*The first play from scrimmage is a Marshawn Lynch run behind Seattle's rookie right side of the offensive line. It goes for two yards. Guess John just wasn't cut out to be an offensive coordinator.

*Tarvaris Jackson seems to throw with the nose of the ball pointed slightly upwards, which is a strange thing. I'm usually a proponent of "as long as it gets where it's supposed to go", but a ball that stays nose-up too long will start to float if thrown a long ways.

*When Jackson is shown standing between Sidney Rice and Mike Williams, he looks like a Harlem rendition of Bastion passing between the two statues of the Southern Oracle. Which would make Tyler Polumbus "Falcor," I suppose. (These "Neverending Story" references doing anything for ya? Anyone?)

*Based on the smallest possible sample size, San Diego's first team offense is still really really good.

*Aaron Curry has one play where he shows the instinct that led Tim Ruskell to over-draft him 4th overall two years ago. He explodes off the end and sprints down the line to meet the ball-carrier behind the line. Unfortunately, Curry doesn't wrap up, choosing to instead slam his chest against the runner and bounces off. He always seems to just be a couple degrees away from being good.

*If the NFL were a petting zoo, I would hold Mike Tolbert longer than the attendants allowed.

*It's become very en vogue to bash Kelly Jennings these days, and I'm not immune to it myself, but don't use that deep completion to Vincent Jackson as an example of why he's not good enough. He was clearly playing Jackson as though he had help over the top, and getting beat by a perfect throw from a Pro-Bowler to another Pro-Bowler when one thinks they've got safety-help is not an indictment of one's cover abilities -- getting beat by #2 WRs all season is.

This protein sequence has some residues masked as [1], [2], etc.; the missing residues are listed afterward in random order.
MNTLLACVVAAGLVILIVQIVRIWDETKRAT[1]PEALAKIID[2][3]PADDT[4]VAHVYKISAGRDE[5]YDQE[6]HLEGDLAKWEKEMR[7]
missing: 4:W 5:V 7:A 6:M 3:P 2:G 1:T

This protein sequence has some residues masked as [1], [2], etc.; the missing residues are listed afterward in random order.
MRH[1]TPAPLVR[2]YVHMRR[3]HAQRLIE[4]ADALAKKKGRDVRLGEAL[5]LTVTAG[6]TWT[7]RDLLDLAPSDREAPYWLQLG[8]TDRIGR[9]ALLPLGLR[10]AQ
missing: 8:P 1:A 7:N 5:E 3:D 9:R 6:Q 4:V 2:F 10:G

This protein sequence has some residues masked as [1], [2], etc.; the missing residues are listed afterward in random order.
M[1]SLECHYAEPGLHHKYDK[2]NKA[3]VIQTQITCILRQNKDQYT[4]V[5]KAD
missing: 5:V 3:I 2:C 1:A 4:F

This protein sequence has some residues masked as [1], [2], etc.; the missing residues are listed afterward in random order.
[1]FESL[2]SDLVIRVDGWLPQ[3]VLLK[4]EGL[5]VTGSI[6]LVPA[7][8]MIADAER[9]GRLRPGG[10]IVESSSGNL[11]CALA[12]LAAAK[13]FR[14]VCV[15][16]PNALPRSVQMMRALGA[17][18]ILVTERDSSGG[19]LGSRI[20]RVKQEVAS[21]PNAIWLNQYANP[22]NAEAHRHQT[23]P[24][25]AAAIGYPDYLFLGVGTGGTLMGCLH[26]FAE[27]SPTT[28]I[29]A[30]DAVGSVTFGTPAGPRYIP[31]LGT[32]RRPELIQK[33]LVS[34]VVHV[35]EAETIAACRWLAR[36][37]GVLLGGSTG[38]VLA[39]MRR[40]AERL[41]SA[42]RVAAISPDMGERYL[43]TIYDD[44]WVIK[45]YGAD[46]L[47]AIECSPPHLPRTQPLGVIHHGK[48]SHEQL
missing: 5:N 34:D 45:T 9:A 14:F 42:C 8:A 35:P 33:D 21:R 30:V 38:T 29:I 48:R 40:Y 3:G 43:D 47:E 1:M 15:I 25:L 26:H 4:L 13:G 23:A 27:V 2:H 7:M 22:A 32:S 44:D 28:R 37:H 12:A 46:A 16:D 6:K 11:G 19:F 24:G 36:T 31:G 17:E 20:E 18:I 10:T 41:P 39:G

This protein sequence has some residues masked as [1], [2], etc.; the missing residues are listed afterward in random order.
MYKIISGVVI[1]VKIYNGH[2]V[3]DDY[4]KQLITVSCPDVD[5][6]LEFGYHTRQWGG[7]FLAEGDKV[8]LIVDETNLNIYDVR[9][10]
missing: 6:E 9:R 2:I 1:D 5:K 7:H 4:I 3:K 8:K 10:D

*KJ Wright looks natural. He is around the ball a lot, seems very aware of the space around him. And he's huge. This whole team is becoming huge.

*The Russell Okung injury was troubling, especially as it was generally a non-contact injury. However, it doesn't sound like it's going to be too bad and given that he's not even wearing a boot in practice this week, I'm not going to stress about it too much. At the time, however, I found myself watching him get carted off with a lump in my throat.

*I'm hearing a lot of people call Okung injury-prone. I've always thought that "injury prone" was one of the most damning, and usually unwarranted reputations that a player could get. To call Okung that is just short-sighted. A quick review shows that he started 47 injury-free games at Oklahoma St, has so far played in 10 of 16 NFL games, and is currently slated to miss a couple of weeks of pre-season. I'm not saying that he's going to be ultra-sturdy, just saying it's way too early to slap him the the IP-tag. The NFL sample size showing him to be "unhealthy" is still way smaller than the previous sample showing him to be dependable.